a base mount plate secured to the second end of said telescoping support, said base mount plate having a rigid form adapted to accept the base of the satellite antenna and a plurality of apertures formed in the base mount plate for mounting the base of the satellite antenna thereto;
a brace with a collar portion positioned between a first brace end and a second brace end, said collar portion placed about said telescoping support for rigidly securing said telescoping support to the eave of the roof; and
an extension lock mounted on said telescoping support for setting a fixed length of said telescoping support.
11. The apparatus as recited in claim 10, wherein said telescoping support extends from about 14 inches to about 27 inches.
12. The apparatus as recited in claim 10, wherein said base mount plate is made of a painted steel.
13. The apparatus as recited in claim 10, wherein said base mount plate is detachably secured to the second end of said telescoping support.
14. The apparatus as recited in claim 10, wherein the inner cylinder of said telescoping support is a hollow cylinder.
15. A method of mounting a satellite antenna to an eave of a building having a sidewall, the method comprising the steps of:
adjusting a length of a telescoping support having a base mount plate and a back plate perpendicular to the telescoping support such that said base mount plate protrudes past an outer edge of the eave when said back plate is adjacent the sidewall and the telescoping support is in a generally horizontal position;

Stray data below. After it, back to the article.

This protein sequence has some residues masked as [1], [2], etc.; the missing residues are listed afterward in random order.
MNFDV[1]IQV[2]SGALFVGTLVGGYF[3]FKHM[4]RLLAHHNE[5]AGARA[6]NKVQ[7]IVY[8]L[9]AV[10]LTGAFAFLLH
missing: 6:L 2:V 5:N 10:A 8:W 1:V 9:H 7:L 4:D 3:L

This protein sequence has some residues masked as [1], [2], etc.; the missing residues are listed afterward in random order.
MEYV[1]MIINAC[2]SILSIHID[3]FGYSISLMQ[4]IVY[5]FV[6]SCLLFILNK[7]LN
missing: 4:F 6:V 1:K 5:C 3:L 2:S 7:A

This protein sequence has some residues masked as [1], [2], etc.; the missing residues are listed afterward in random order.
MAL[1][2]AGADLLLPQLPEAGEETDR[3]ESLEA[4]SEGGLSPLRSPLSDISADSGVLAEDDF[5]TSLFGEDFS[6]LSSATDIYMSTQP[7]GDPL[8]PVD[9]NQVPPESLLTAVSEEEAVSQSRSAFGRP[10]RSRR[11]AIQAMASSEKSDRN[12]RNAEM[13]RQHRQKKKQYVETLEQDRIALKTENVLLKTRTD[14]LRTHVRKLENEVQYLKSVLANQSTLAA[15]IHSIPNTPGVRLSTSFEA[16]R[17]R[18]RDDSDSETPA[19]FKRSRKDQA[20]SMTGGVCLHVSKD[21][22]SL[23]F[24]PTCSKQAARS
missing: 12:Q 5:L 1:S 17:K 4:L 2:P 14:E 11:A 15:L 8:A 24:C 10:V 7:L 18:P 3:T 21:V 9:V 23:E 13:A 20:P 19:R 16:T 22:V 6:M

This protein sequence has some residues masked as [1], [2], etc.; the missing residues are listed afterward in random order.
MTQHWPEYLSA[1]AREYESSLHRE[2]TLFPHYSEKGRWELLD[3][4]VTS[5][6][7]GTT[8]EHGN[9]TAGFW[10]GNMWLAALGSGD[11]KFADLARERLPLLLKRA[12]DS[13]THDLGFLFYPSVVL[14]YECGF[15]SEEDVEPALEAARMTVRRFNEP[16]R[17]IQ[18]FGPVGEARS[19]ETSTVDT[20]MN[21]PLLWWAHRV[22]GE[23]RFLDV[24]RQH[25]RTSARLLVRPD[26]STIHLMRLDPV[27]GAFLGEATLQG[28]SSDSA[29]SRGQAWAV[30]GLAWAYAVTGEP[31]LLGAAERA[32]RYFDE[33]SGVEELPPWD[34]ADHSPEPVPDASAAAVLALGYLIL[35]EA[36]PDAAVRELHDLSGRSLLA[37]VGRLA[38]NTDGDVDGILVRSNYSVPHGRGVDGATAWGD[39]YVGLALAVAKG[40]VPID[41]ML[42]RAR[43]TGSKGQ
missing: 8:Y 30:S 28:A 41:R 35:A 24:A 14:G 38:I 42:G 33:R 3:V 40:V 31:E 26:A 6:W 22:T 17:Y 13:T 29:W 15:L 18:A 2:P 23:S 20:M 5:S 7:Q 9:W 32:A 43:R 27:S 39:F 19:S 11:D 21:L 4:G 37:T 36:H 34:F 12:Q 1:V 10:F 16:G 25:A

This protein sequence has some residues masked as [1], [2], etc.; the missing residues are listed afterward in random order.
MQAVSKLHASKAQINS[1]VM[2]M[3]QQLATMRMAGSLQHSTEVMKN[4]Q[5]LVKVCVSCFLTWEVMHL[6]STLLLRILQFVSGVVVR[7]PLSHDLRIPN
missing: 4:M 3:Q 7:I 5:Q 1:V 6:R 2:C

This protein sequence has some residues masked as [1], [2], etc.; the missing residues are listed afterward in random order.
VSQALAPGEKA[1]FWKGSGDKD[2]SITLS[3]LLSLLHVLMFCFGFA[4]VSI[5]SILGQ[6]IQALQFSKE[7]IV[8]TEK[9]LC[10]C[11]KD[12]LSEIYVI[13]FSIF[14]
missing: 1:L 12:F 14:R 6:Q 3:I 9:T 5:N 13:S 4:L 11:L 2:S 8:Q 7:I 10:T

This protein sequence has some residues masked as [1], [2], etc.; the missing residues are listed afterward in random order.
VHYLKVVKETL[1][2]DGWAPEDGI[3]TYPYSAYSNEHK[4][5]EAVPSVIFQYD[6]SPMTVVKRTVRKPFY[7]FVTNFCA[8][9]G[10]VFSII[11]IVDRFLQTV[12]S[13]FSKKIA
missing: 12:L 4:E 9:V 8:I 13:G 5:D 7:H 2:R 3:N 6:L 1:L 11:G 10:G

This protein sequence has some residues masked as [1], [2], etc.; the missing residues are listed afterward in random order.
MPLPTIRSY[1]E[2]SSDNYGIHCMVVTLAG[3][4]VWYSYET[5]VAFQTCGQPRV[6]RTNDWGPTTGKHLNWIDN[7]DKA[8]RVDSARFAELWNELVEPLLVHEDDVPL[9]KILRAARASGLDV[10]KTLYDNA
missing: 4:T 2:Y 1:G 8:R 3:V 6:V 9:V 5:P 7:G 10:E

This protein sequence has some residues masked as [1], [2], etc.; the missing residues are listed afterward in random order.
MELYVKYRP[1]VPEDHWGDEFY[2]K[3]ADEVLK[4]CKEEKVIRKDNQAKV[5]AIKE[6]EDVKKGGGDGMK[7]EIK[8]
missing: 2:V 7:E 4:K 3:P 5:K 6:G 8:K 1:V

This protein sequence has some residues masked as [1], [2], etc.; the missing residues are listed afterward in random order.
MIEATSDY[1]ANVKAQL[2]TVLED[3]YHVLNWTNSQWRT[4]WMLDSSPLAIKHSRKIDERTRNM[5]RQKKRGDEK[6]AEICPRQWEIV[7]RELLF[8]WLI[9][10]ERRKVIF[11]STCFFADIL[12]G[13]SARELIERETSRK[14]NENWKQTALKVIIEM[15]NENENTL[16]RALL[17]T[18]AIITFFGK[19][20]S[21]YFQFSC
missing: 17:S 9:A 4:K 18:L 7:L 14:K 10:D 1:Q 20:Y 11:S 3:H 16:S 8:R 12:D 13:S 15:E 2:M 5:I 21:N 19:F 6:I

securing said back plate to the sidewall and adjacent to the eave;
securing a brace placed about said telescoping support to the eave and adjacent to an outer edge of the eave;
mounting the satellite antenna to said base mount plate;
orienting said base mount plate to a vertical position; and
locking the length of said telescoping support and the vertical position of the base mount plate.
16. The method of mounting the satellite antenna to the building as set forth in claim 15, wherein orienting said base mount plate to a vertical position is facilitated by aligning a centerline mark on the antenna with a plumb bob.
17. Apparatus for mounting a satellite antenna with a base to a building with a sidewall and a roof having an eave, the apparatus comprising:
an adjustable telescoping support with a first end and a second end;
a flangular body portion secured to the first end of said telescoping support for mounting said telescoping support to the sidewall under and adjacent the eave of the building, wherein said flangular body portion includes a back plate having a rigid, planar, triangular shape with an extended base, said back plate secured to the first end of said telescoping support, and a plurality of apertures for securing said back plate to the sidewall adjacent to the eave of the building;